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“Seeing those results for the first time made my whole career seem worthwhile” – Peter Sasieni wins Don Listwin Award

by Phil Prime | Interview

11 October 2023

1 comment 1 comment

Fresh from his Don Listwin Award presentation at The Early Detection of Cancer conference, we spoke to Professor Peter Sasieni about his work on HPV vaccination, equitable access to early detection and realising the promise of MCED tests…

You were the lead author of the study showing a dramatic reduction in cervical cancer incidence following HPV vaccination – tell us about that… it must have been incredibly satisfying to see the data that finally confirmed the effectiveness of the approach?

Yes, that was a highlight of my career. I had worked on cervical cancer control since my post-doc at the Imperial Cancer Research Fund. First looking at optimising the cervical screening programme in the UK, then studying the potential for HPV testing to improve cervical screening, and finally studying HPV vaccines. When HPV vaccination was first introduced in England, we modelled the likely impact over time.

I had also written articles suggesting that as we understood the aetiology of cervical cancer so well, and because we knew from randomised controlled trials that vaccination prevents HPV infection, there was no doubt that vaccination would also prevent cervical cancer. But there is a difference between having complete scientific confidence and generating empirical evidence. Seeing those results for the first time made my whole career seem worthwhile. As a friend said to me: “In the 90s you were trying to prevent cervical cancer, now you’ve done it.”

It was a huge collaborative effort by scientists all over the world, but knowing that science and health service implementation can virtually eliminate a cancer that had once been one of the most common causes of death of women worldwide was incredibly uplifting.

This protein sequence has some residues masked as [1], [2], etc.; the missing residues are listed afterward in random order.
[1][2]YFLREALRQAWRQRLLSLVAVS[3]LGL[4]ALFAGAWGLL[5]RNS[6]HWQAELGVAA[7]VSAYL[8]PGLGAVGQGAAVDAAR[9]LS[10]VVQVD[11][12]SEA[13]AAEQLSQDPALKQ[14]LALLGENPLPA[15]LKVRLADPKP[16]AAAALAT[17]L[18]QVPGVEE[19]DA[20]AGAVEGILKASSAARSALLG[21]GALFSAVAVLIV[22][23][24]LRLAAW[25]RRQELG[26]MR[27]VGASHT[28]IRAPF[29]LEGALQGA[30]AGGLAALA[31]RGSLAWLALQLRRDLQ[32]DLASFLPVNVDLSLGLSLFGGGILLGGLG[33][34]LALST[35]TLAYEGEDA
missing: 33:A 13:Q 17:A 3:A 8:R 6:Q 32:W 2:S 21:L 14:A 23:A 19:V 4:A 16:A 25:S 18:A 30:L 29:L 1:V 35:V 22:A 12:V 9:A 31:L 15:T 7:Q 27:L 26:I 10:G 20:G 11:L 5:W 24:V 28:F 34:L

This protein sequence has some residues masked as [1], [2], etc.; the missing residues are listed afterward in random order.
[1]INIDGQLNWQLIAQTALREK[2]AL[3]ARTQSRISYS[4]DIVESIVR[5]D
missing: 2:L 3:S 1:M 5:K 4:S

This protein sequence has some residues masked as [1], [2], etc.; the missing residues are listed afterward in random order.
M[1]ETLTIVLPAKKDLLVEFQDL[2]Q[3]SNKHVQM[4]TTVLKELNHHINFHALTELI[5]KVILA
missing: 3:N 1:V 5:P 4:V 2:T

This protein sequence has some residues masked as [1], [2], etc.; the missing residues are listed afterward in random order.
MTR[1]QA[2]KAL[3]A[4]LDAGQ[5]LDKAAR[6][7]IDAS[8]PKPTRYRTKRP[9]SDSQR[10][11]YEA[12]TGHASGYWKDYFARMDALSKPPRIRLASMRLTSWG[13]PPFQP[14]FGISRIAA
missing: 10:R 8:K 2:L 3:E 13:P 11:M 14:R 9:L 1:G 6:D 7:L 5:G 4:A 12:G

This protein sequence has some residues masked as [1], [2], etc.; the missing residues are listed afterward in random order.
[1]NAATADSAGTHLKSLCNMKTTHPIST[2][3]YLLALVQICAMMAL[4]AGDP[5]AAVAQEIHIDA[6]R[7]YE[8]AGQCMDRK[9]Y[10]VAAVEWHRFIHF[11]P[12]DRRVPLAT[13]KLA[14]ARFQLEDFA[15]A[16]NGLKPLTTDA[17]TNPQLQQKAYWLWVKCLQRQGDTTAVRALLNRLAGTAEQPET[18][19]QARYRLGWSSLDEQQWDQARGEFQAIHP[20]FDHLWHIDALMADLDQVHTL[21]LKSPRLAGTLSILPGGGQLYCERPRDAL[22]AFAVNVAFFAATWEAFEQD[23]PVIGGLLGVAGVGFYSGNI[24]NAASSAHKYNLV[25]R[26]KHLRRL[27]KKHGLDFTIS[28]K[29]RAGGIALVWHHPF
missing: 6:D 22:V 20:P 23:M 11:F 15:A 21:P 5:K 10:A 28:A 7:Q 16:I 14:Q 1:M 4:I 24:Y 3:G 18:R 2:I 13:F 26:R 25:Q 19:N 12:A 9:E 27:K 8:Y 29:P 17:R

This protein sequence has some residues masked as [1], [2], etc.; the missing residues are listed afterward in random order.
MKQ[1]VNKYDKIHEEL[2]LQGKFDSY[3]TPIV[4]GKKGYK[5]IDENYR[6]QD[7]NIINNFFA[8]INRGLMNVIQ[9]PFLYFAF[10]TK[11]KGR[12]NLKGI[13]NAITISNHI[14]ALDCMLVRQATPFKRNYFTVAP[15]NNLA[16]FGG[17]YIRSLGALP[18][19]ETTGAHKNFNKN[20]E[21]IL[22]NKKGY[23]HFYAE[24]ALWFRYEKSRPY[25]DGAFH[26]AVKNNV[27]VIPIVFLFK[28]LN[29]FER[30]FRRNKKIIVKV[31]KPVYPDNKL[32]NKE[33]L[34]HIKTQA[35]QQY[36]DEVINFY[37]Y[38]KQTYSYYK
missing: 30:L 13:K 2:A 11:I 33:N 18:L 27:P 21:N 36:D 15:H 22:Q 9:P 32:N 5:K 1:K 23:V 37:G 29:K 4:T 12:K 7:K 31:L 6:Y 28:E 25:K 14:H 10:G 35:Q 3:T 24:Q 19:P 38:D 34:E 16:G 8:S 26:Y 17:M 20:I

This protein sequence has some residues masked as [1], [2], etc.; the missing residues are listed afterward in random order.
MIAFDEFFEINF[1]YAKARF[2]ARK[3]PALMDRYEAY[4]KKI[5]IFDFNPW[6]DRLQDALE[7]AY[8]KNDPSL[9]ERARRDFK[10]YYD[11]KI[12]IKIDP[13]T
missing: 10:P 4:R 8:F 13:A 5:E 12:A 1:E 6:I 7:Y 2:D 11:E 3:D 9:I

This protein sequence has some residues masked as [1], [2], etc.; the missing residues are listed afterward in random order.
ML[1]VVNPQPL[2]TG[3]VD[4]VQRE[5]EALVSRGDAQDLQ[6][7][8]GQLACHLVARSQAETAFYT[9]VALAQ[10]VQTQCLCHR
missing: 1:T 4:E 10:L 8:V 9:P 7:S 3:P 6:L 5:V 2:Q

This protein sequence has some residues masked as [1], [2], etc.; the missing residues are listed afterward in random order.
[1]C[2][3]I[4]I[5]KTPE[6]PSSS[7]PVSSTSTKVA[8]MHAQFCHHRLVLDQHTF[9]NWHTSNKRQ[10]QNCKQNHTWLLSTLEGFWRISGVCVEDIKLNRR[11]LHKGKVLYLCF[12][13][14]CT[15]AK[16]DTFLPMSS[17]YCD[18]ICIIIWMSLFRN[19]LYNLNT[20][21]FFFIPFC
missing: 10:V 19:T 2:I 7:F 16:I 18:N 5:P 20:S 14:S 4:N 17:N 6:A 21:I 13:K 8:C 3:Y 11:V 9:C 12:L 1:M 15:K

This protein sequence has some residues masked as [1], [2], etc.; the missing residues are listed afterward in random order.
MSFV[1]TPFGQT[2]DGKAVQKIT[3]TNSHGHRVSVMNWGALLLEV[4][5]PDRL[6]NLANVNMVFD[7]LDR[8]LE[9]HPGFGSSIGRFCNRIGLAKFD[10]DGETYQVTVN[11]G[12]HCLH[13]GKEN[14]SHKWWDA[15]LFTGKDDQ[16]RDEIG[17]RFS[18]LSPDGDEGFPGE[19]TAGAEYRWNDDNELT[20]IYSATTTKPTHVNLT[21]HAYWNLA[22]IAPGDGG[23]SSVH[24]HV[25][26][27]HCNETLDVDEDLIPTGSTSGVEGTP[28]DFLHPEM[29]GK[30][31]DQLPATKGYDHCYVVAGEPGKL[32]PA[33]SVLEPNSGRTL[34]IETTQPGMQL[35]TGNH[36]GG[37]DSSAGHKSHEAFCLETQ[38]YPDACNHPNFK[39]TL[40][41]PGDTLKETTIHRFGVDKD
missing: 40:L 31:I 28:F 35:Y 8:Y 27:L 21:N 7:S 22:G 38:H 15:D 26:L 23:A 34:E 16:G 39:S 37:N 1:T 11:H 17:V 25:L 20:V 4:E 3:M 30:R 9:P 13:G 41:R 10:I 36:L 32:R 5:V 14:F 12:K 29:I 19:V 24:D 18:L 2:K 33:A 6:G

...when the analyses were run the results exceeded our expectations. Cancer rates in the cohorts offered HPV vaccination aged 12-14 were down by over 80%.

We reasoned, that if we could get access to data on cancer incidence up to 2018 or 2019, we should be able to show an impact of vaccination on cervical cancer incidence. But we would need access to individual level patient data and that was generally not possible. Cancer rates in 5-year age-groups would not be good enough. We needed to be able to look by school year because the vaccine was offered in schools so someone born on 31 August would probably not have been offered the vaccine, but someone born just a day later probably would have.

We did a deal with the cancer registry. They would not send us the data, but if we wrote code to analyse the data they would run it for us. The COVID-19 pandemic delayed things by several months, but when the analyses were run the results exceeded our expectations. Cancer rates in the cohorts offered HPV vaccination aged 12-14 were down by over 80%.

The first HPV vaccination was available in 2006 – so that is over a decade before your work showing its effectiveness. As someone so focussed on the epidemiology of prevention, I guess such long timescales are part of the gig?

When I was young, I went to an event at the Royal Society at which Sir Richard Doll presented the results of 50 years of follow-up of the British Doctors’ Study. It was quite special – not just hearing from the legendary Professor Doll in person, but also because even though cancer epidemiology is a slow process, there can’t be many scientists who have set up a study and continued to work on the same study for 50 years!